Even the bits of slang and the americanisms which occasionally slipped from her only struck him as original and piquant.
I thanked him for the item, resolving to add it to my list of curious americanisms.
The result, of course, was a wholesale slaughter of americanisms.
The expressions "right here" and "right there" are americanisms.
Butte Creek, in Montana, is a name made up of two americanisms.
He published a vocabulary of americanisms, and a Greek and English lexicon.
In the London stock market and among English railroad men various characteristic americanisms have got a foothold.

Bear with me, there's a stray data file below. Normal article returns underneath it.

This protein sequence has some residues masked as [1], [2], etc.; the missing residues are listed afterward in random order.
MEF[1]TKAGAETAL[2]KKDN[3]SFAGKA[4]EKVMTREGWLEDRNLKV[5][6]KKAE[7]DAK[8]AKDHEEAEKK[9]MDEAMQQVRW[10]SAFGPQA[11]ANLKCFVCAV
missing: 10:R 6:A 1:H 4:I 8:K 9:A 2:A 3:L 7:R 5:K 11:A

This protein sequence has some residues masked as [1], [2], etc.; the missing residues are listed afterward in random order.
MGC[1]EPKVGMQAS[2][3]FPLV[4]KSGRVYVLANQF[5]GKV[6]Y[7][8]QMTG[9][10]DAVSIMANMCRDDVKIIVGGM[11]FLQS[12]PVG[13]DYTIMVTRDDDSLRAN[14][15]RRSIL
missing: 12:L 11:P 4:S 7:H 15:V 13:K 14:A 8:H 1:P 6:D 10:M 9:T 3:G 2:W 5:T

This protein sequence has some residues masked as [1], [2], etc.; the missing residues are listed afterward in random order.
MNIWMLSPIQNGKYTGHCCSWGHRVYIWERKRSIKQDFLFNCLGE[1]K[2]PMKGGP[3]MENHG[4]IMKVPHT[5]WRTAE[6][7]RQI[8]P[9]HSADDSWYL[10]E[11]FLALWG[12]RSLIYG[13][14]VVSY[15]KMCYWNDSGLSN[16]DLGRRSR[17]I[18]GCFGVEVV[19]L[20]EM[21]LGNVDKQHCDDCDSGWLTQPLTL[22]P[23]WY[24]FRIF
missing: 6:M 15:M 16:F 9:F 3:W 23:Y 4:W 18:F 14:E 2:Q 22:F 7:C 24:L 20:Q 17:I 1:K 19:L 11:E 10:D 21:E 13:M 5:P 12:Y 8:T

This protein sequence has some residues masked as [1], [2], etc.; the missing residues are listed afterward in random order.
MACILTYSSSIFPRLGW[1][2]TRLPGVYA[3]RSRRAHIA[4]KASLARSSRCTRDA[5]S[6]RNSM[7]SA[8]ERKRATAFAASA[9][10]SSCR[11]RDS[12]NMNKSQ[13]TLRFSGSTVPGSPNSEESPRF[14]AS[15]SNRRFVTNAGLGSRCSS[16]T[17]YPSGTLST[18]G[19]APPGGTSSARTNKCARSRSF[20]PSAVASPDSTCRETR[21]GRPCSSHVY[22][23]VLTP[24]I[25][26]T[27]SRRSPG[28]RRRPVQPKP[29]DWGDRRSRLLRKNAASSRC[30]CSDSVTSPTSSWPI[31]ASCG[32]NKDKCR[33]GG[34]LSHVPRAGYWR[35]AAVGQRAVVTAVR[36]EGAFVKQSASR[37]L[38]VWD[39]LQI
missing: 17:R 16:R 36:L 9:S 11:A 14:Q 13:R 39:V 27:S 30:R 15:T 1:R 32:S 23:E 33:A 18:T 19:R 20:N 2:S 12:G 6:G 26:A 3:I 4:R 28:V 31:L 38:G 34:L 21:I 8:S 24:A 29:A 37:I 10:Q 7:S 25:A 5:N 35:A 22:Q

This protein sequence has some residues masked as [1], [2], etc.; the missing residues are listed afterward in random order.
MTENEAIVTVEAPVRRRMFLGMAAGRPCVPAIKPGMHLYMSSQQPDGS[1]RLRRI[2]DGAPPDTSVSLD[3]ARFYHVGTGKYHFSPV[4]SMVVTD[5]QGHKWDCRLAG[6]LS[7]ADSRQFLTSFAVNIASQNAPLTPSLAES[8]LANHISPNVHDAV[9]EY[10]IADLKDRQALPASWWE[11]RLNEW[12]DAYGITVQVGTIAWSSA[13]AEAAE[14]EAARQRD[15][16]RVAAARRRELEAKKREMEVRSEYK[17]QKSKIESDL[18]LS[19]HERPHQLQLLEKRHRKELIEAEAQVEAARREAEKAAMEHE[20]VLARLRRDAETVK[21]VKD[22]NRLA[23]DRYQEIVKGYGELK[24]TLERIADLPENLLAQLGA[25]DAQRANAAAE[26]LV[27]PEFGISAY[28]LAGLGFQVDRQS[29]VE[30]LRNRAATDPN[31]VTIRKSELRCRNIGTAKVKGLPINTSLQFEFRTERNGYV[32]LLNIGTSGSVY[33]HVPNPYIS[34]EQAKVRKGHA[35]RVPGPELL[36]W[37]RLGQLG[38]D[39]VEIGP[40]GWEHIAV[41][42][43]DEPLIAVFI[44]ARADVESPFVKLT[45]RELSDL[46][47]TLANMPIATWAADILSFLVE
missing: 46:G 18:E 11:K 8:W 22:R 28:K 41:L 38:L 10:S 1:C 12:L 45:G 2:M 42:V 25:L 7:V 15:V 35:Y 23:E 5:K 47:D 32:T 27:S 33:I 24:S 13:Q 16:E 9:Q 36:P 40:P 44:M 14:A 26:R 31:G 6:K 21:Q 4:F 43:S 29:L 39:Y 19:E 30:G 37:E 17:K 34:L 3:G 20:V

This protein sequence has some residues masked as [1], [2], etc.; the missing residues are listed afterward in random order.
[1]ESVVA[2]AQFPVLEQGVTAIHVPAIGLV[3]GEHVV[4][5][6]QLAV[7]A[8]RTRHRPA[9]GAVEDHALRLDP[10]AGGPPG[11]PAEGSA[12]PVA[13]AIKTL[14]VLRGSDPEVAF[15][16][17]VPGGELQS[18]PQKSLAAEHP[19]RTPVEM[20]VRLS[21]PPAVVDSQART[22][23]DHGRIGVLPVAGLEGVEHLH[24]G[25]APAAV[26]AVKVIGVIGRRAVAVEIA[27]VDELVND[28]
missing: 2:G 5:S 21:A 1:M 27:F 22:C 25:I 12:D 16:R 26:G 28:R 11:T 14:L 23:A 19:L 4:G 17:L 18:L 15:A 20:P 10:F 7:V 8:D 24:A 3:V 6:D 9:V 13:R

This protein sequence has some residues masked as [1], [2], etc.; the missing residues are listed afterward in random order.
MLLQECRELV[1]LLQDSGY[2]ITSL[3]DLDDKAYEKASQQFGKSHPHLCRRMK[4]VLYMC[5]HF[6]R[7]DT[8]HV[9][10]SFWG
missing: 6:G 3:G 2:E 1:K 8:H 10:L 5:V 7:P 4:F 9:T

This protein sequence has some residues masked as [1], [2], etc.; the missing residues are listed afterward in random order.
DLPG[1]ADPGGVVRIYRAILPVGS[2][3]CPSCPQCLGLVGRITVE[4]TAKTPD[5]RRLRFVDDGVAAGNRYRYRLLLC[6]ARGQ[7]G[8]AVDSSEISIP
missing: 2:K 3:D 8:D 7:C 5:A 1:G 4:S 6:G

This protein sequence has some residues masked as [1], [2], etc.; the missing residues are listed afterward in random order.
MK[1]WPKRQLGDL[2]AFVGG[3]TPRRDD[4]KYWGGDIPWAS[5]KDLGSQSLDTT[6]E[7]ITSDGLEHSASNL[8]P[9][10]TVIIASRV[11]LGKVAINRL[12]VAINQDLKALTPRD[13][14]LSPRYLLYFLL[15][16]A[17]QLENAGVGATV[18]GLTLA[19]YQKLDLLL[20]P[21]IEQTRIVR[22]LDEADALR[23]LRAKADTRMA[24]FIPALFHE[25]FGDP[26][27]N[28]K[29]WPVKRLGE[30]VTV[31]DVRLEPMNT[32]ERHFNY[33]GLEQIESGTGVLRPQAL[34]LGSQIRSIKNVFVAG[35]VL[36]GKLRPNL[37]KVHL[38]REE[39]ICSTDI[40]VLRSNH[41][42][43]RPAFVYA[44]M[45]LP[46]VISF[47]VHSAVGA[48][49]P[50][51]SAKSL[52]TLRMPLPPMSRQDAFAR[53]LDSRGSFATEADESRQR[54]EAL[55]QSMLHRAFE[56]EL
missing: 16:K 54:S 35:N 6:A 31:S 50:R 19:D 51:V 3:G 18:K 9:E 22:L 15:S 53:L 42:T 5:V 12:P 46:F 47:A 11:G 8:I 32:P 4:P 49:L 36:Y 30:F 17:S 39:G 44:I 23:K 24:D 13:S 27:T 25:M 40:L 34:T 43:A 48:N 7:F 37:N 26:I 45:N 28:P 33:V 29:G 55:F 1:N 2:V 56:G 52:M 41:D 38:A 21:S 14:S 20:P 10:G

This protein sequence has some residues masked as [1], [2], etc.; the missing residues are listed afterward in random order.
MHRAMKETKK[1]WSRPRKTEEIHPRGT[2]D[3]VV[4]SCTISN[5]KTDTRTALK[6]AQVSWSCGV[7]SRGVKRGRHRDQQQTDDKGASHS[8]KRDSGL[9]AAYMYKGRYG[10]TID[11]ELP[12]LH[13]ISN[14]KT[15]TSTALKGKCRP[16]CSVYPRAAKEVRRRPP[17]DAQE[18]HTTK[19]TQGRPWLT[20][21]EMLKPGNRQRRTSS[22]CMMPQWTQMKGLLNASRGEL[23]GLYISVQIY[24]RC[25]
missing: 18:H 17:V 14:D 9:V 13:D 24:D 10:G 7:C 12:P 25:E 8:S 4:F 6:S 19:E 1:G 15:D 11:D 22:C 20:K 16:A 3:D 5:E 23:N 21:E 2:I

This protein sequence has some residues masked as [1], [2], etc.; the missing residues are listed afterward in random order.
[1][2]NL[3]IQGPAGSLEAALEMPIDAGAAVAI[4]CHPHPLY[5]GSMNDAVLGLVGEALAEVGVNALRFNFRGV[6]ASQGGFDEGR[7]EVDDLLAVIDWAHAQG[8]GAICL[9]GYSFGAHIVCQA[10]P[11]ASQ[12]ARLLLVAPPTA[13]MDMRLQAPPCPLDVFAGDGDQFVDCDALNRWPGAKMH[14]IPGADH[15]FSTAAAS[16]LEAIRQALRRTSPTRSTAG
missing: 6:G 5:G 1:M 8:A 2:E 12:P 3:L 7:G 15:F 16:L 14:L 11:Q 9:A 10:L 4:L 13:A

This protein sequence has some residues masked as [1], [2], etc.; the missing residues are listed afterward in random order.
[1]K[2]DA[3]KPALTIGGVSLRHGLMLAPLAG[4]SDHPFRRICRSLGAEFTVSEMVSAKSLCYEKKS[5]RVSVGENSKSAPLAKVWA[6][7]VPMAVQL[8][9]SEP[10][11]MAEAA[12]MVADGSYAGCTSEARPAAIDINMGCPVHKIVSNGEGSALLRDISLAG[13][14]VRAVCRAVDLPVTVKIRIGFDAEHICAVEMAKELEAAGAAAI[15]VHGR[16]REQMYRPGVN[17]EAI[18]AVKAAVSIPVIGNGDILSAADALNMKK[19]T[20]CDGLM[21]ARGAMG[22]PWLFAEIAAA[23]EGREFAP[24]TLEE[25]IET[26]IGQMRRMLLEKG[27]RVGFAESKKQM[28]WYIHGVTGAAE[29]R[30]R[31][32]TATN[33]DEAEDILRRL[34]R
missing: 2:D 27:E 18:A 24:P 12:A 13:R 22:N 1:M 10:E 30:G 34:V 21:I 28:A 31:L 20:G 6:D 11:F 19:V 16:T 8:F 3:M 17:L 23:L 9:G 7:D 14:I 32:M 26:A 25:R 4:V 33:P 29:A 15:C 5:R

The best of these collections of americanisms, and by long odds, is Thornton's.
To her it meant loss of dignity, americanisms, contempt for orthodoxy, and general relaxation of all that is worthy in man.
Fancy being obliged to explain americanisms to an American!'
1781, in reference to words or phrases distinct from British use, coined by John Witherspoon (1723-1794), president of Princeton College, from American + -ism. (American English "English language as spoken in the United States" is first recorded 1806, in Webster.) Americanism in the patriotic sense "attachment to the U.S." is attested from 1797, first found in the writings of Thomas Jefferson.